Logansport Pharos-Tribune from Logansport, Indiana on June 13, 1962 · Page 8
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Logansport Pharos-Tribune from Logansport, Indiana · Page 8

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Logansport, Indiana
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Wednesday, June 13, 1962
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Page 8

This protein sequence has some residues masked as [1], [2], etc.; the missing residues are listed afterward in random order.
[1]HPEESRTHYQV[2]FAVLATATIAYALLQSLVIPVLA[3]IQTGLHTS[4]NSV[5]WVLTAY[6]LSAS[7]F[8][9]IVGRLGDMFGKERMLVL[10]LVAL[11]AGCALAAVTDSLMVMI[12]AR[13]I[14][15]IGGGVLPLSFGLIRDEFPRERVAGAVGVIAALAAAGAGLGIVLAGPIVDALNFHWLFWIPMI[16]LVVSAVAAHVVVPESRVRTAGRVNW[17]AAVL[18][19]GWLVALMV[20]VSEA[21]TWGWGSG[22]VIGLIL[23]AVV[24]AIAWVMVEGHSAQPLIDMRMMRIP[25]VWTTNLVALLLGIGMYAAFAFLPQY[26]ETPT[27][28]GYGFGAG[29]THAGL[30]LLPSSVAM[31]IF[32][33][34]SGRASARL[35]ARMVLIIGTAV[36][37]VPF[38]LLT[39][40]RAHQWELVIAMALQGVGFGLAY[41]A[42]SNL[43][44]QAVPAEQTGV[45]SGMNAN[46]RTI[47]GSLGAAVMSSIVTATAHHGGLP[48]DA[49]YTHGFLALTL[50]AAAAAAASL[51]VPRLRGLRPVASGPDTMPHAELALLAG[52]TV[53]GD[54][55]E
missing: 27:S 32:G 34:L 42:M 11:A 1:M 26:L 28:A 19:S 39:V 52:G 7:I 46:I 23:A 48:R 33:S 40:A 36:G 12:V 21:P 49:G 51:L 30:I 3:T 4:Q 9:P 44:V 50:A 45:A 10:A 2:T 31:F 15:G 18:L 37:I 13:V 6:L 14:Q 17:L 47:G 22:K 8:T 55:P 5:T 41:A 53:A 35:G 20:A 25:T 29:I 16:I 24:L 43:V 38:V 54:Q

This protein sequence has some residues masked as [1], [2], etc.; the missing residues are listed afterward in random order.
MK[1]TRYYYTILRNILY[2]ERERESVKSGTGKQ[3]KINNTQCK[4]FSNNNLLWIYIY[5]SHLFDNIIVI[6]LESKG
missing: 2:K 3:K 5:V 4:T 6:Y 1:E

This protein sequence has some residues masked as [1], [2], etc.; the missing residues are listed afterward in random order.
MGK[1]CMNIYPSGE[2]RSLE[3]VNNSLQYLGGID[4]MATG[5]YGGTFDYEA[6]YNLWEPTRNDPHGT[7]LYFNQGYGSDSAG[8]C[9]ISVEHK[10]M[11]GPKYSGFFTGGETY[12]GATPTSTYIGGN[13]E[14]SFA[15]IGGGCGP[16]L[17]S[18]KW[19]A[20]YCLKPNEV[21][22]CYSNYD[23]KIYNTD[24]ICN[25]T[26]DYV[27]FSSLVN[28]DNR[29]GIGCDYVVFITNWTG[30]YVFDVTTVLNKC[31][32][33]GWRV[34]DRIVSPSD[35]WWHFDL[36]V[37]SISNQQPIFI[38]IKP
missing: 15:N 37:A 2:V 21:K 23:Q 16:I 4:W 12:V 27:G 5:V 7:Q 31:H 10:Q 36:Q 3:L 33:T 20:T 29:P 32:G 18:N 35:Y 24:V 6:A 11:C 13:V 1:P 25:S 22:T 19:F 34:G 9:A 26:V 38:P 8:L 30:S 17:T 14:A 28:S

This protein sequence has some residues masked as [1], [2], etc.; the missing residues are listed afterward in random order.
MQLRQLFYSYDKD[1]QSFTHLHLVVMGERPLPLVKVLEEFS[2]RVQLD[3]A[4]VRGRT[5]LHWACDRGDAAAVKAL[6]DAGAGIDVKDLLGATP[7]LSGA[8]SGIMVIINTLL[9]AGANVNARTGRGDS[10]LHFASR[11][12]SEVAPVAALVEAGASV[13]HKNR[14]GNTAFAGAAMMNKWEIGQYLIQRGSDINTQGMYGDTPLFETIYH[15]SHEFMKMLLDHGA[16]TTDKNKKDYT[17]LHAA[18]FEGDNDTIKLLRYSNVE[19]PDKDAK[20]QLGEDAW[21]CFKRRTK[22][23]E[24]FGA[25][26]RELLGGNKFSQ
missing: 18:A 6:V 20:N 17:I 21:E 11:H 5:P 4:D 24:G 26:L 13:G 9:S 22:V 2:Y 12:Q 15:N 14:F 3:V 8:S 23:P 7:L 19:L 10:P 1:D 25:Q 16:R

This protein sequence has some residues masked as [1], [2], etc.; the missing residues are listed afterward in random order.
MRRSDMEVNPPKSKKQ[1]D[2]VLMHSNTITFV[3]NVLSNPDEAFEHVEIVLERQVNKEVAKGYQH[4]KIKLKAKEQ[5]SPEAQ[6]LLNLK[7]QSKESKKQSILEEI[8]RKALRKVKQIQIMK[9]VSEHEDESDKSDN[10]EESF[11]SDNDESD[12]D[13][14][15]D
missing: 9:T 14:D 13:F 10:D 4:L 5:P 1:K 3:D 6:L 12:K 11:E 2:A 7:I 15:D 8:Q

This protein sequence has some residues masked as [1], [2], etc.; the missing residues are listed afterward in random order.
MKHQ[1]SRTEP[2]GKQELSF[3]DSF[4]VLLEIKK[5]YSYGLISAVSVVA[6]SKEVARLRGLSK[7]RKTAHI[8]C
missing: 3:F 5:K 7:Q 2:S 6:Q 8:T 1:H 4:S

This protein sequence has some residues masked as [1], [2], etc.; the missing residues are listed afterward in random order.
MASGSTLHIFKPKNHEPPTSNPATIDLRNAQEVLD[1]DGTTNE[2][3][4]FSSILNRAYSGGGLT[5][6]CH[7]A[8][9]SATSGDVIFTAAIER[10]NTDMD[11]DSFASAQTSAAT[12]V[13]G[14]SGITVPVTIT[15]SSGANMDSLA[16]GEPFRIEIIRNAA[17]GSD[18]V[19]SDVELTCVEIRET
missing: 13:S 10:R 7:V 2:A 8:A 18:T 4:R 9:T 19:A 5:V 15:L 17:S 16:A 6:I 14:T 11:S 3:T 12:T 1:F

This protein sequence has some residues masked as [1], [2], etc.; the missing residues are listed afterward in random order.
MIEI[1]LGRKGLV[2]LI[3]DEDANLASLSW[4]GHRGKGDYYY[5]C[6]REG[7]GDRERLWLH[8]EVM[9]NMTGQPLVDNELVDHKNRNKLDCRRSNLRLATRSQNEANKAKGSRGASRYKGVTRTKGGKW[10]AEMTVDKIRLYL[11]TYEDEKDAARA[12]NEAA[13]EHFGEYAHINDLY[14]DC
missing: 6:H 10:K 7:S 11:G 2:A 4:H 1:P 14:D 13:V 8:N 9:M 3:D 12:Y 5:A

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Eight Logansport, Indiana, Pharos-Tribune Wednesday Evening, June 13, 1982, Cool Salads Top Semmer Menus Summer calls for cool foods and. molded gelatin salads make fine hot weather eating. Here's a lemon chicken mold that can serve as a versatile appetizer for a summer evening buffet or the center of attraction for your dub's special salad luncheon. Here's the recipe: LEMON CHICKEN MOLD 1 chicken bouillon cube 1 cup boiling water 1 envelope unflavored gelatin 2 cups chopped, cooked chicken V/2 teaspoons salt % tesspoon pepper 1 tablespoon lemon juice % cup finely chopped celery % cup finely chopped onion 2 tablespoons finely chopped sweet pickle 2 tabjespoons chopped parsley 2 tablespoons chopped pimiento Dissolve bouillon cube in boiling water. Remove and cool % cup bouillon. Soften gelatin in cooked bouillon. Add to remaining bouillon and stir until dissolved. Cotil until mixture starts to thicken. Add remaining ingredients. Pour into lYz quart mixing bowl. Cool. Unmold. GLAZE: Dissolve one 3-ounce package lemon-flavored gelatin in 1 cup hot water. Cool. Pour into mixing bowl used as mold. Put chicken back into bowl pushing down gently to force gelatin up sides of mold. Chill. Unmold. Arrange on a serving dish and garnish with rosettes of softened cream cheese. Add a plate of various cheese wedges and a dish of your favorite cheese dip. Surround everything with all kinds of crackers. For a dip, achieve a different taste by combining a carton of commercial sour cream and a package of instant onion soup mix , . . quick and easy. Or try a cottage cheese dip, flavored with fresh chopped chives and onions. Another favorite is ci'eam cheese, used in so many popular dips. Mix softened cream cheese with crisply fried bacon, crumbled, and some chopped ripe or pimiento stuffed olives. Add' a tray of celery, filled, with a cream cheese spread, carrots, pickles and olives and your snack bar is ready for hungry guests. OLDE TOWN'E CHAPTER INSTALLS OFFICERS AT FLAG DAY PICNIC New officers of the Olde Towne Chapter, Daughters of^the American Revolution were installed at the picnic Monday evening, marking Flag Day. Mrs. Patty Montgomery installed the following officers: Regent, Mrs. Ruth Kelt; Vice Regent, Mrs. Fay Johnson; Chaplain, Mrs. Beatrix Richeson; Secretary, Mrs. Mildred Moss; Treasurer, Miss Jane Shultz; Registrar, Mrs. Ruth Bishop;'• Historian, Mrs. Helen Gifford; Miss Virginia Bradfield, Librarian, Thompson Fa'mily Gathers At Park Mrs, Pearl Tikfer entertained relatives Sunday at her home followed with a picnic dinner at Dykeman park. Those attending were descendants of the .late Andrew and Emma Reid Thompson. They were: Mr. and Mrs. Fred Thompson, Mr. and Mrs. Louis Asman and danghter, Barbara, of Chicago; Mr. and Mrs. Robert Stengle and daughter,• Frieda, of Morton Grove, 111.; Mr. and Mrs. Glen Berkshire and daughter, Donna, and Lorie Ann and son, Allen, of Valparaiso; Mr. and Mrs. Harry Kosinski and daughter, Karen, and Mrs. Mae Berkshire, of North Judson; Mr. and Mrs. Ernest Smith and son Eugene, Mr. and Mrs. John Graf and son, John Jr., and Mrs. Anna Graf, of South Bend;' and Mrs, Edward Sedgwick, of Fort Wayne. Other relatives invited were: Mrs. Nellie Hughes, and Mr. and Mrs. Albert Marquart, of Monticello; Mr. and Mrs. Perry Reid, of Logansport; and Mrs. Anna Brew, of Royal Center. Following the meal, Mae Berkshire presented prizes to the oldest and youngest persons, the' last married and the family traveling the greatest distance. The group voted to meet annually and elected the following officers: Fred Thompson, president; Iva Smith, secretary; Mae Berkshire, chairman of entertainment. Mrs. Kett named the following committee chairmen: The Flag if the United States, Mrs, Sarah iraham; American Indians, Miss 5va Marie Gorman; American Music, Mrs. Montgomery; Con- ervation, Mrs. Mary Bosch; )AR Schools, Mrs. Ruth Bishop; )AR Good Citizen, Mrs. Elinor tfcCullough; DAR Magazine, Miss E.thel, Funk; Membership; Mrs. Ivelyn Carson; National Defense, Mrs.- 'Helen .Gifford; Parliamen- arian, Miss Mary Schultz; Press and Public Relations, Mrs. Bea- rix Richeson; Program, Mrs. ?ay Johnson; Transportation, Mrs. Lottie Wallace; Scrapbook and Press book, Mrs. Leonora jlynn; Genealogical Records, flrs, Grace Kiesling; Honor Roll, Mrs. Harriet Shultz. The meeting was opened by the legent with the pledge and creed. The Secretary and Treasurer ^. their annual reports. Roll Jail response was "What 1 size amily did you coif.e from?" Sach member had something in- eresting to tell of her family. The Chapter quotation of the meeting was "Let our object be our country, our whole country, and nothing but our country." The Evolution of the United States Flag was the topic of the irogram given by Miss Jane ichultz. After the business meeting the members and guests enjoyed white elephant bingo. Miss Franfcie Kinnaman was a ;uest of tho chapter. The Flag Day picnic committee ncludes Mrs. Foyvelle Meyers, chairman, Mrs. Ruth Bishop, itisses Eva and Rosemary Gorman, Miss Theo Tousley, Mrs. Hvelyn Carson, Mrs. Mae Fisher- juck, and Mrs. Leonora Flynn. THOMAS REUNION Descendants of Giles W. Thomas who settled near Logansport in 1839 held their annual reunion Sunday at Dykeman park with 68 in attendance. Orin Bailey, 84, o! Washington, D.C., was the oldest member present and Jon Robert Paul, three months of age, of Logans, port, was the youngest. Among those attending from out-of-town were: Giles Snider, ol New Carlisle, Ohio; Orin Bailey, of Washington, D.C.; Mr. and Mrs. J. H. Saunders, of Lansing, Mich.; Mr. and Mrs. Don Thomas, of Cedarville, Mich.; Mr. and Mrs. 'Bryan Rouch, of Quinter, Kansas; Mrs. Maggie Sandon, ol Capitola, Calif.; and Mrs. W. C. Huenfeld, of Aurora, Nebraska. ENTER EVERY MONTH First or Third Monday Courses Include Professional Accounting Secretarial—Comptometer Bulletin on Request Indiana Business College Barnes Bldg. Pb. 4276 Logansport Approved for Veterans Delta Chi Sigma To Participate In July 4th Celebration Delta Chi Sigma voted to participate in the Jaycee-sponsored July 4th celebration during the Tuesday evening business meeting at the home of Joyce Parker. The sorority will sponsor a booth at the July 4th affair, sponsored annually by the local Jay- ees. Correspondence included a re- gort on the installation of a new chapter, Gamma Phi, at Indianapolis. Copies of the sorority's international yearbook, The Rose, were distributed. A petition was signed by members, endorsing the Mental Health guidance clinic. The next business meeting will be July 10 at the home of Linda Schlick. 10 LOCAL YWCA DELEGATES TO ATTEND STATE Y-TEEN MEETING The 1962 Annual Indiana State Y-Teen Summer Conference will open at Oakwood Park, Syracuse, Indiana, on June 17 continuing until June 24, it was announced today .by Mrs. Eugene Darby, Conference Executive. About' 175 delegates chosen from Y-Teen clubs around the slate will attend this YWCA sponsored Leadership Training Conference. Peter Eckert, Associate Pastor of Calvary Presbyterian church in this city, will be the Resource Leader, and Miss Augusta Roberts, Central Regional Field Staff, Chicago, will represent the'National YWCA.- Miss Sharon Harvey, a Logansport YWCA Y-Teen, is the youth executive. The othir officers and their youth conterparts are as follows: Program Chairman: Mrs. Max Smith adult, Miss Linda Jeter youth, Indianapolis YWCA; Business Manager: Miss Trudy Nissen adult. Miss Jill Sandilands youth, Hammond YWCA; Living Group Co-ordinator: Mrs. Norman Kehrli adult, and Miss Nancy Kraft youth, Terre Haute YWCA. According to Mrs. Darby, the state wide Conference objectives are: To give teenagers an opportunity to express their thinking; and to give training for Y- Teens volunteer leaders and teenage program directors; to provide additional .opportunity for carrying out the belief in youth- adult partnership; to help Y- Teens and their leaders know what it means to belong to an organization that is world-wide in scope and has ,a Christian Purpose; to assist Y-Teen and f-Teen leaders develop a concern or the common good and to understand their responsibilities as l as privileges of citizenship n the nation and the world. The above objectives will be met through workshops, interest jroups, forums, morning and evening assemblies, and an open discussion group with the Resource Leader. The Conference Leadership will consist of teenage program directors and volunteers from YWCA Associations throughout the state. Each adult leader will have a youth counterpart who will assist her in making this a le'arning-by-doing experience. The delegates from the local YWCA will be Misses Maureen tfcKaig, Carolyn Bentlege, Hi Tri I; Susan Carithers, Patty Norton, Hi' Tri H; Laura Johnson, Linda Michaels, Hi Tri HI; Carolyn Vance and Linda Thomas, Washington township Hi Tri. Mrs. Eugene Darby, Teenage Pro- ram Director, will be accompan- ed by Miss Jane Ann Meinzer who will assist the conference staff by assuming the hostessing and living group responsibilities. Sigma Phi Gamma onducts Pledging An impressive candlelight pledge service was held for five new members of Sigma Phi Gamma sorority Monday evening at the YWCA. The new pledges are: Miss Helen Rodgers, Miss Juanita Law- hore, Miss Jennie Rower, Miss Laudine Finch and Mrs. Robert Blair. The ceremony was conducted by Mrs. Jack Cotner, president, assisted by Miss Becky Hupp and Miss Linda Bridenbaugh. Preceding the pledge rites, punch and cookies were served from a table decorated in pink and white and centered with an arrangemenl of gladioli and daisies, Games were played'with .Mrs. John Alfrey winning the special prize. The committee included: Mrs. Joseph Alberts, chairman, Mrs, William Smith, and the Misses Diana Gibson, Connie Oldham Carol Chapman and Mary Jane Reid. FOR SALE 5 Size 12 Women MANNEQUINS For Window Display Fair Condition $ 10 Each SOCIETY The Thornhope WSC3 will meet Thursday evening at 7:30 o'clock at the home of Mrs. Stanley Frearson. Mrs. Cecil Davis will assist. - -#Logansport Court. No. 4, Order of the Amaranth, will hold a stated meeting Thursday evening at 8 o'clock at the IOOF hall. Officers are to wear white formals and mitts. The grand patron will install grand officers from the local court. A good attendance is desired. Refreshments will be served. .-•&The Sallie Peck Guild of the Fulton' Baptist church will meet at the home of Miss Dana Ault <wd Miss Jane Berry Thursday evening at 7:30 o'clock. -•&— Mothers of World War 2, unit 18, will meet Friday afternoon at 1:30 o'clock at Memorial Home. —"&—The Fulton Baptist Youth Fellowship .will sponsor an ice cream social at the Fulton Fire Station Saturday, starting at 8 p.m. HOW MANY CLUB Mrs. Mable Greider entertained .the How Many club Tuesday evening. Bunco prizes went to Mrs. Emma Johnson, Mrs. Gertrude Wilson and Mrs. Nora Marine. The hostess served refreshments. Mrs. Orva Horney will en tertain the club June 26 at her home, 1400 High street. Mrs. Myrtie Cook assisted the hostess. BURNEXTSVILLE WCXU The children of the L.T.L. pre- ented a program under the di- ection of Waneta Hartman and \tary Rogers during the recent session of the Bumettsville WCTU leld at the home of Mrs. Ima Inyder. The president opened the meet- ng with a poem, "June," fol- owed.with group singing, accom- anied at the piano by Mrs. Sny- dfir. After the program, the L.T.L. nembers gave the salutes to the s. Devotions were offered by Urs. Grace Landes and the study look topic, "The Wedding at !ana," was read by Bonnie Os- iorne. Mrs. Snyder read Scripture, fol- owed with a brief discussion of he lesson. A verse of Scripture was given for roll call and thank- ,rou cards from Mrs. William S. iong and Mrs. Margaret Braskett *ere read. It was decided to hold a family )icnic July 3. The closing prayer >vas given by Mrs. Gertie Taul- Colors OF THE RAINBOW BAN-LON in an eye-pleasing summer- breezing array of colors. Cashmere soft, styled with fashion details assures an always comfortable and neat appearance. Wash and Wear, need never be ironed. Select yours from our Galaxy of colors. "100%, Texturalized Nylon Free Gift Wrapping All gifts beautifully wrapped, for Father's Day. Men's Wear 405 E. Broadway; ' Dial 3273 OI'S Honors Past Patrons, Fathers Deer Creek chapter 448, OES, honored past patrons and fathers at the group's recent Meeting. Gifts were presented to past patrons and to the oldest father attending, Sara Smith, and the youngest, Kenneth Yeakley. Refreshments were served at the close o£ the session. PIANO RECITAL Mrs. Grace Kesser presented several of her students at a piano recital at the West Broadway Presbyterian church with 50 relatives and friends attending. The opening prayer was offered by Rev. Ray Belcher. The following students were on the program: Tom and Linda Horn, Lou Ann Hubenthal, Carol Baker, Debbie Gibson, Mary Lou Williamson, Lynn Rossi, Jennie Babb, Cheryl Felder sand Cathy Tilton. Mrs. Kesser presented a gift to each of the students taking part in the program. Refreshments were served. A five-table HoweE game was played by the Open Pair Duplicate Bridgtf club Tuesday evening at the Captain Logan. Paul Kraut and Mrs. Paul Longnecker won first place. Capt. Tom Reed and Imogene Nicholson were second; Mrs. Russell Boyer and Mrs. Stewart Buchanan, third; Mr. and Mrs. Sam Helviis, fourth. The next meeting will be a masterpoint game next Tuesday, beginning promptly at 7:30 p.m. AT FULTON Mrs. Edward Drapalik, of Argos, will present a group of her pupils in an organ recital Friday evening at 8 o'clock at the Fulton Baptist; church. Mrs. Edward Birk, Miss Gloria Birk, Mrs. Frank Richlcr and Miss Rosemary King will perform. The recital is a project of the Fulton church. The public is invited. The Fashion Shop's June Shoppers' FESTIVAL Special Purchases Savings 10 to 20% SPECIAL PURCHASE! Novelty Shorts STRIPES PLAIDS — PRINTS Values to $5.98 A special purchase from Famous Manufacture who cut up all better materials into one promotional group of shorts. Sizes 10 to 20 Very colorful group. Blouses $1.55 Slacks $2.77 SOLIDS $099 mm Shorts $1.77 New Summer Sleeveless Cotton Dresses MISSES' AND HALF SIZES Values to $5.98 A special purchase of those colorful, comfortable, sleeveless cotton dresses for the warm days ahead. Sizes 12 to 18 and UV4 to 22V4. Better Dresses.$7, $10 and $14 $ 4 CLOSE OUT SALE Coats Suits Shortys JUNIORS'-, MISSES' AND HALF SIZES Values to $39.95 Out they go! Spring coats—wool shortys and wool suits all at this way below cost price. Broken size and color ranges. $ 12 Atil SALES FINAL